For those wanting to use an FPGA board as a cost effective component for a project Digilent has a number of options below $100. The CMOD modules have their issues but nothing that has kept me from using the CMOD-A735T on a continuous basis. I recently started a thread SOC Strategies about either adding a low cost computing platform to your FPGA prototype module or adding an FPGA module to your computing platform, depending on how you wna to view it. I love ZYNQ but this doesn't always get me to where I need to go. Part of the initial exploration of connecting to something like the Raspberry Pi or Nvidia Jetson Nano involved enhancing the prototype module PC connectivity. That thread was last updated with performance results using a cheap FT232H module using some of the GPIO pins for the PC connection. I created the USB interface for both the CMOD-A735T and the Terasic DE0 Nano which costs the same. I've always intended to publish an FT232H demo for the CMOD based on this work but quite frankly I can think of a lot more useful things to do with a 40 MB/s USB 2.0 interface on an FPGA module for the Terasic module than the Digilent one. Partly this is due to the 32 MB SDRAM on the Terasic module that I can write or read through the FT232H interface without taking extraordinary measures. Partly this is due to the GPIO availability.

For about twice the cost of just mentioned modules you can get the MAX 10 development kit. It has dual 1G Ethernet ports, which is why I bought one in the first place. It also has a spacious MAX 10 device, DDR3 memory and an HSMC connector and even two PMODs. The board isn't suited for use as a component stuffed onto a project PCB like the FPGA modules but it is an inexpensive development board suggesting a lot of interesting possibilities. After spending a few weeks trying to get basic Ethernet connectivity based on the device features and Quartus support the board ended up in the closet. Recently I had reason to try again, using a less "informed" design approach and was able to complete a project using one of the Ethernet ports. While I'm not wild about the MAX 10 family this board could become a new favourite platform for some applications.

One thing that wasn't covered so far in the thread is PCIe connectivity. Until recently there hasn't been any good options for PCIe using low end devices from Xilinx or Intel. This has changed. Terasic has had the C5P Cyclone V board with a x4 PCIe Gen1 connector for a while. Only recently has this platform been re-imagined as a part of the Intel OpenVINO Deep Learning initiative. That may or may not be of general interest considering the alternative platforms competing with it but has resulted in two important changes for anyone needing high data rate connectivity to an FPGA plus DDR memory and with a limited budget (~$500); one is a driver that can be used with Visual Studio on Windows and a driver for Linux. The other is usable PCIe IP that is more accessible to the FPGA developer who doesn't have the time to become a PCIe expert. There are two 40-pin connectors for LVDS IO and a competent FPGA developer can be up and running with  a custom application in very little time. This is a milestone and I have to say something that I never would have imagined saying; thank you Intel (Terasic). It doesn't hurt that the driver can be used with the very capable Cyclone V GT board. I know because I've done it.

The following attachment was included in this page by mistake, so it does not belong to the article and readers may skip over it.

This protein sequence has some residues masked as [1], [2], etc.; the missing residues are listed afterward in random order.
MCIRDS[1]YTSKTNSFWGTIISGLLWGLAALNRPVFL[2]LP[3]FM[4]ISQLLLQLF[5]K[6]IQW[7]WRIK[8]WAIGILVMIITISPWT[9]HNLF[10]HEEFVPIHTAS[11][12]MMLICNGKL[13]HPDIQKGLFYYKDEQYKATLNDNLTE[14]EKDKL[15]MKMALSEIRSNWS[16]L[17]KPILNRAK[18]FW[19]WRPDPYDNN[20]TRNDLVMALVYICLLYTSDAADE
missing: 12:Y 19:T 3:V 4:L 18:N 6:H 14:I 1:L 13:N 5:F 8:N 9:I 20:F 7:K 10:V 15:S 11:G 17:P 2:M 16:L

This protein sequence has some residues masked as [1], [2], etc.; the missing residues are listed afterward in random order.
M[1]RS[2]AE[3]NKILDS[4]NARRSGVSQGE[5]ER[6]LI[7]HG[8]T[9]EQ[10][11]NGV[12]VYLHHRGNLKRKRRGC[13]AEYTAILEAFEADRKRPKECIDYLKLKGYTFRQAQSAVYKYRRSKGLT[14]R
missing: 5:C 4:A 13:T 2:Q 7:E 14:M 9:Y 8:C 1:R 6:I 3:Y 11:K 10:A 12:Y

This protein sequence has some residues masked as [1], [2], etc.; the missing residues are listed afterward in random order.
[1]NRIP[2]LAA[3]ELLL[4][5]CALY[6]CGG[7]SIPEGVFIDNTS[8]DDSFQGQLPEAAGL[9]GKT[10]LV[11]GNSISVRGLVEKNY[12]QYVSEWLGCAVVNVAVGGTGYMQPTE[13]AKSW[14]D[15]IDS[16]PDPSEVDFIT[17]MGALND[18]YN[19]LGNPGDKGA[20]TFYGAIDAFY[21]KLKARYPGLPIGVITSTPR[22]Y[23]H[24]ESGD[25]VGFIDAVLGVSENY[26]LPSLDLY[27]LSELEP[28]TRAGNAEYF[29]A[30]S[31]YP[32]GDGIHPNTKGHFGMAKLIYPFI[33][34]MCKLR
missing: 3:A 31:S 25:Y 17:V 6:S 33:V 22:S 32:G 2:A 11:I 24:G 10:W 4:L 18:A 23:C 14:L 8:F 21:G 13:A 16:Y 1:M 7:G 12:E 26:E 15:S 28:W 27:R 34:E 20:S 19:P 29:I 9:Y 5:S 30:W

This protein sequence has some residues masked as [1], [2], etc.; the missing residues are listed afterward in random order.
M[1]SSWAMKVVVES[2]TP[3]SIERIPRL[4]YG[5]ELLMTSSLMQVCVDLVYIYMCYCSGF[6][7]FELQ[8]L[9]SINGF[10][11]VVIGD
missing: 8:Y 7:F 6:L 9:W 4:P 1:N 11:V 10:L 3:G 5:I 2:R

In the past I've always used Xillybus demo code for FPGA board connectivity. I have a get admiration for the man who is Xiilybus but it's nice to have the flexibility of using FPGA vendor IP and a variety of application platforms.

As always any commentary, even "Why would I want to care?" is welcome.

Edited by zygot

Share this post

Link to post
Share on other sites

Create an account or sign in to comment

You need to be a member in order to leave a comment

Create an account

Sign up for a new account in our community. It's easy!

Register a new account

Sign in

Already have an account? Sign in here.

Sign In Now